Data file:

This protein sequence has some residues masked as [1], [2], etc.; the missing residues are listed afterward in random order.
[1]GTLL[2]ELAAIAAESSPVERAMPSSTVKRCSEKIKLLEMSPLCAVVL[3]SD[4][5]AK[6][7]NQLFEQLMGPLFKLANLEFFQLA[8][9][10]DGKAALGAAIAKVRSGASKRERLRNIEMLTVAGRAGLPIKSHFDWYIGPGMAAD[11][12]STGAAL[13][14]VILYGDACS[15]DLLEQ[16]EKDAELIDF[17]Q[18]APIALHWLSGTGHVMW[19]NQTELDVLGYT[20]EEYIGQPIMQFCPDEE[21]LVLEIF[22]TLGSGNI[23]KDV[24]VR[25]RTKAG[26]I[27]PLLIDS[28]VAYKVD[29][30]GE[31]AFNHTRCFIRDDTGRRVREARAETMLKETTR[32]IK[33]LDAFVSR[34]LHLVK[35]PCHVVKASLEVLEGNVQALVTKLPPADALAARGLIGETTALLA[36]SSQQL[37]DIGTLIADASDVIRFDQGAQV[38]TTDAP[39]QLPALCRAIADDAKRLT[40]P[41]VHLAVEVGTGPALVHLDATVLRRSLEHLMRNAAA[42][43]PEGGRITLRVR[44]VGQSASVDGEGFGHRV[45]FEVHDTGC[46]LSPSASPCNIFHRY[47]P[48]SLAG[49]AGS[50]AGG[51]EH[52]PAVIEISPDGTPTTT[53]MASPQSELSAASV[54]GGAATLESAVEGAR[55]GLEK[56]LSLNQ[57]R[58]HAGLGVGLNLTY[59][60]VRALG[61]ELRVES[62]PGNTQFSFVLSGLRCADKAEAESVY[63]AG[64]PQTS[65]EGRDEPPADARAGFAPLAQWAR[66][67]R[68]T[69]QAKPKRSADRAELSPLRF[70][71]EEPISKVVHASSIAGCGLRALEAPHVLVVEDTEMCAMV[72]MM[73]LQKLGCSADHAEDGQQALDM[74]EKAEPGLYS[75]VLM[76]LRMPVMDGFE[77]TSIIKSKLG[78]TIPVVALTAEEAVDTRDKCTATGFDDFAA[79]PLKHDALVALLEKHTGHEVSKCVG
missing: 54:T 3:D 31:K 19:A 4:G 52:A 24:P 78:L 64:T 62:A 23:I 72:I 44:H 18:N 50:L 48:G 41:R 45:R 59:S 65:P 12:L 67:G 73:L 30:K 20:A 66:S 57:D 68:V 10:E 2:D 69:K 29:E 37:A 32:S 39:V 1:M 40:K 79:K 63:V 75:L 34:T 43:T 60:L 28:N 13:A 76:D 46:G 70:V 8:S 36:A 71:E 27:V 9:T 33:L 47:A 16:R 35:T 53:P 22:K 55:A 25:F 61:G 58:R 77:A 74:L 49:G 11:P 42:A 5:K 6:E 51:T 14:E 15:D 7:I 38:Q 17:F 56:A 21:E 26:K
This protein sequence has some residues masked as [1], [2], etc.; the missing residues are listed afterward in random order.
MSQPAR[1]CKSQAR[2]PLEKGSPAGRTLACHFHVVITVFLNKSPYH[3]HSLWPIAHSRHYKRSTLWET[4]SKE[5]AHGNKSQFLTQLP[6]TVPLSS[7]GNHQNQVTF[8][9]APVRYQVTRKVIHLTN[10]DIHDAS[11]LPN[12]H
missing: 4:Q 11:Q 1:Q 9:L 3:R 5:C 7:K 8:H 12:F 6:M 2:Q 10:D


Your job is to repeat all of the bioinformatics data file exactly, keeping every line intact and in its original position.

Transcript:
This protein sequence has some residues masked as [1], [2], etc.; the missing residues are listed afterward in random order.
[1]GTLL[2]ELAAIAAESSPVERAMPSSTVKRCSEKIKLLEMSPLCAVVL[3]SD[4][5]AK[6][7]NQLFEQLMGPLFKLANLEFFQLA[8][9][10]DGKAALGAAIAKVRSGASKRERLRNIEMLTVAGRAGLPIKSHFDWYIGPGMAAD[11][12]STGAAL[13][14]VILYGDACS[15]DLLEQ[16]EKDAELIDF[17]Q[18]APIALHWLSGTGHVMW[19]NQTELDVLGYT[20]EEYIGQPIMQFCPDEE[21]LVLEIF[22]TLGSGNI[23]KDV[24]VR[25]RTKAG[26]I[27]PLLIDS[28]VAYKVD[29][30]GE[31]AFNHTRCFIRDDTGRRVREARAETMLKETTR[32]IK[33]LDAFVSR[34]LHLVK[35]PCHVVKASLEVLEGNVQALVTKLPPADALAARGLIGETTALLA[36]SSQQL[37]DIGTLIADASDVIRFDQGAQV[38]TTDAP[39]QLPALCRAIADDAKRLT[40]P[41]VHLAVEVGTGPALVHLDATVLRRSLEHLMRNAAA[42][43]PEGGRITLRVR[44]VGQSASVDGEGFGHRV[45]FEVHDTGC[46]LSPSASPCNIFHRY[47]P[48]SLAG[49]AGS[50]AGG[51]EH[52]PAVIEISPDGTPTTT[53]MASPQSELSAASV[54]GGAATLESAVEGAR[55]GLEK[56]LSLNQ[57]R[58]HAGLGVGLNLTY[59][60]VRALG[61]ELRVES[62]PGNTQFSFVLSGLRCADKAEAESVY[63]AG[64]PQTS[65]EGRDEPPADARAGFAPLAQWAR[66][67]R[68]T[69]QAKPKRSADRAELSPLRF[70][71]EEPISKVVHASSIAGCGLRALEAPHVLVVEDTEMCAMV[72]MM[73]LQKLGCSADHAEDGQQALDM[74]EKAEPGLYS[75]VLM[76]LRMPVMDGFE[77]TSIIKSKLG[78]TIPVVALTAEEAVDTRDKCTATGFDDFAA[79]PLKHDALVALLEKHTGHEVSKCVG
missing: 54:T 3:D 31:K 19:A 4:G 52:A 24:P 78:L 64:T 62:A 23:I 72:I 44:H 18:N 50:L 48:G 41:R 45:R 59:S 65:P 12:L 67:G 73:L 30:K 20:A 66:S 57:D 68:V 10:E 2:D 69:K 29:E 37:A 32:S 39:V 1:M 40:K 79:K 63:V 75:L 34:T 43:T 60:L 28:N 13:A 76:D 46:G 70:V 8:S 36:A 71:E 27:V 9:T 33:L 47:A 16:R 35:T 53:P 22:K 55:A 25:F 61:G 58:R 77:A 74:L 49:G 11:P 42:A 5:K 6:E 51:T 14:E 15:D 7:I 38:Q 17:F 56:A 21:E 26:K
This protein sequence has some residues masked as [1], [2], etc.; the missing residues are listed afterward in random order.
MSQPAR[1]CKSQAR[2]PLEKGSPAGRTLACHFHVVITVFLNKSPYH[3]HSLWPIAHSRHYKRSTLWET[4]SKE[5]AHGNKSQFLTQLP[6]TVPLSS[7]GNHQNQVTF[8][9]APVRYQVTRKVIHLTN[10]DIHDAS[11]LPN[12]H
missing: 4:Q 11:Q 1:Q 9:L 3:R 5:C 7:K 8:H 12:F 6:M 2:Q 10:D